My process involves shaping the silk by hand, and carefully orchestrating color, time, temperature, water and shape. Each piece emerges from the dye bath with unique variations in color and texture. When I unwrap and wash each one, I can see how nature has had a hand in creating the results. The element of surprise in how each piece turns out is a constant delight.
Hand wash in warm water with mild soap, and hang to dry. Use a cool iron while the fabric is still damp, or spray with water to dampen while ironing. If you have an oil spot on your scarf, gently rub a little dish washing soap into it with warm water, stir while soaking for a few minutes, then rinse. Do not use bleach.
You can remove most wrinkles from the silk chiffon scarves by hanging them up in a steamy humid bathroom, or spraying them with water and leaving them to hang dry. (These methods will leave the smooth silk scarves looking crinkly.)
You may also dry clean your scarf.
See below for care of bow ties and neck ties.
At Antrim Street Studio, we make the only neck ties and bow ties I know of that are hand dyed, hand cut and sewn all in the same studio. They are made from the same colorfast hand dyed silk as the scarves, and they are lined for extra body. As with the scarves, I offer subtle, single color patterns as well as bolder, multi-color designs, all in a wide variety of colors. Some neck ties and bow ties are made from silk dyed for specifically that purpose. Others are made from remnants of my hand dyed silk scarves and shawls.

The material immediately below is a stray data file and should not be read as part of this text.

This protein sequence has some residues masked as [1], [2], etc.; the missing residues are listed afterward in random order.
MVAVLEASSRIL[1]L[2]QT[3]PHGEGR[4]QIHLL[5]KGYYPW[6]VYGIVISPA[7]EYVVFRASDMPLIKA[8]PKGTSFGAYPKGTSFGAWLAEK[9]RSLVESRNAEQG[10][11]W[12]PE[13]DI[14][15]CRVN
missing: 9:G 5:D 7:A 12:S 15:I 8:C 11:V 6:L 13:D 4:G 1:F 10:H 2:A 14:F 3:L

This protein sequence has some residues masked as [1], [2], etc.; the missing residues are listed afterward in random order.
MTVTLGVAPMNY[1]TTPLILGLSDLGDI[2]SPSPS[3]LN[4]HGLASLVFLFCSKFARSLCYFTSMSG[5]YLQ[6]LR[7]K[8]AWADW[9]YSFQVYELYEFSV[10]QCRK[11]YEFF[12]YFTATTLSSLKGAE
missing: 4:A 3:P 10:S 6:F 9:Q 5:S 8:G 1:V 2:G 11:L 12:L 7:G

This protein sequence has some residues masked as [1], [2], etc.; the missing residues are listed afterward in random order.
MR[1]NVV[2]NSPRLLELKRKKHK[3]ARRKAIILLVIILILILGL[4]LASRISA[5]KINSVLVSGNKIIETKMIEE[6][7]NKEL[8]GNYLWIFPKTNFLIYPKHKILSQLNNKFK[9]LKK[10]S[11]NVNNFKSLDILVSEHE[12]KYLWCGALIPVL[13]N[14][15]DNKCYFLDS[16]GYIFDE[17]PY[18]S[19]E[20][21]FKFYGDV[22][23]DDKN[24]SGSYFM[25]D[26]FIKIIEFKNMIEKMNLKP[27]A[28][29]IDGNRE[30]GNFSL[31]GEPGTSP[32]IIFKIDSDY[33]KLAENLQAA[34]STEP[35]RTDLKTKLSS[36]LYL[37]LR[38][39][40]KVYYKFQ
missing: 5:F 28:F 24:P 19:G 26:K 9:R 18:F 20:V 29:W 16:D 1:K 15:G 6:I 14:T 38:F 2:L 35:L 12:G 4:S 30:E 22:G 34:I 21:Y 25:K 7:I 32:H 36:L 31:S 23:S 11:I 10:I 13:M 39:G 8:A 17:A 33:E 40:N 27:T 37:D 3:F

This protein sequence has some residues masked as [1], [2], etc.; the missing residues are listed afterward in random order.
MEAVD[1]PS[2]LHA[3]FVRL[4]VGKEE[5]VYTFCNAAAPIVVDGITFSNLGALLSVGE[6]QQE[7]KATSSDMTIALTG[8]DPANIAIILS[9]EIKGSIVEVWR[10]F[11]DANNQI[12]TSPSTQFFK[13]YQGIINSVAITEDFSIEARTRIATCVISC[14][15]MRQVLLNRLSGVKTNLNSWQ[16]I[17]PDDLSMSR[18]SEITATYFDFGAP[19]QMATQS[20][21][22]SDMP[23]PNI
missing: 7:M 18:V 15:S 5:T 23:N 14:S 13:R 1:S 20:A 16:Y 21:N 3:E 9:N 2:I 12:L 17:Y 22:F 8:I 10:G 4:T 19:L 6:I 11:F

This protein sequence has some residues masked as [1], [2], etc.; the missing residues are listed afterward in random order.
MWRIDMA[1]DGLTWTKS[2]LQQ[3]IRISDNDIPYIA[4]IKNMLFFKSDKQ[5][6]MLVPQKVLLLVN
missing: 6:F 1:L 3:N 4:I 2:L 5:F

The neck ties, made in both skinny and regular widths, have a traditional horsehair lining to give the knot a firm grip. The bow ties are made with an adjustable neck band and a clasp. They are designed to be self tied, but can be purchased pre-tied. All neck ties and bow ties are shipped in white gift boxes, to keep them wrinkle free.
Please dry clean.
These are made from the same hand dyed silk as the scarves, and are hand cut and sewn. Most are made from silk pieces left from scarf dyeing.
Rosettes are made in two sizes. The larger ones, 3 inches across, are mounted on either a pin or an alligator hair clip. The clips can be worn in the hair and are especially beautiful clipped to a color coordinated silk scarf.
The smaller rosettes are about 1 3/4 inches across, and are mounted on either a small snap barrette, or a black elastic band. These are best worn in hair, and while often worn by adults, make wonderful gifts for children (who can also wear the elastics on their wrists.)
The hand dyed scrunchies are machine sewn and can be bought either on regular size elastic or extra stretchy elastic for thick hair.
All scrunchies and rosettes are shipped in small white gift boxes, to keep their shape intact.
My studio is in our environmentally friendly home. The sun from the solar panels on our roof powers our electricity and the hot water I use to dye my work. We now have heat pumps that use electricity for heating and cooling our house. I use environmentally safe materials in every step of my process. Nothing is wasted! I use remnants of hand dyed fabric to make rosettes, scrunchies and other items. The hand dyed silks that I keep from previous seasons inspire use as raw material in new work.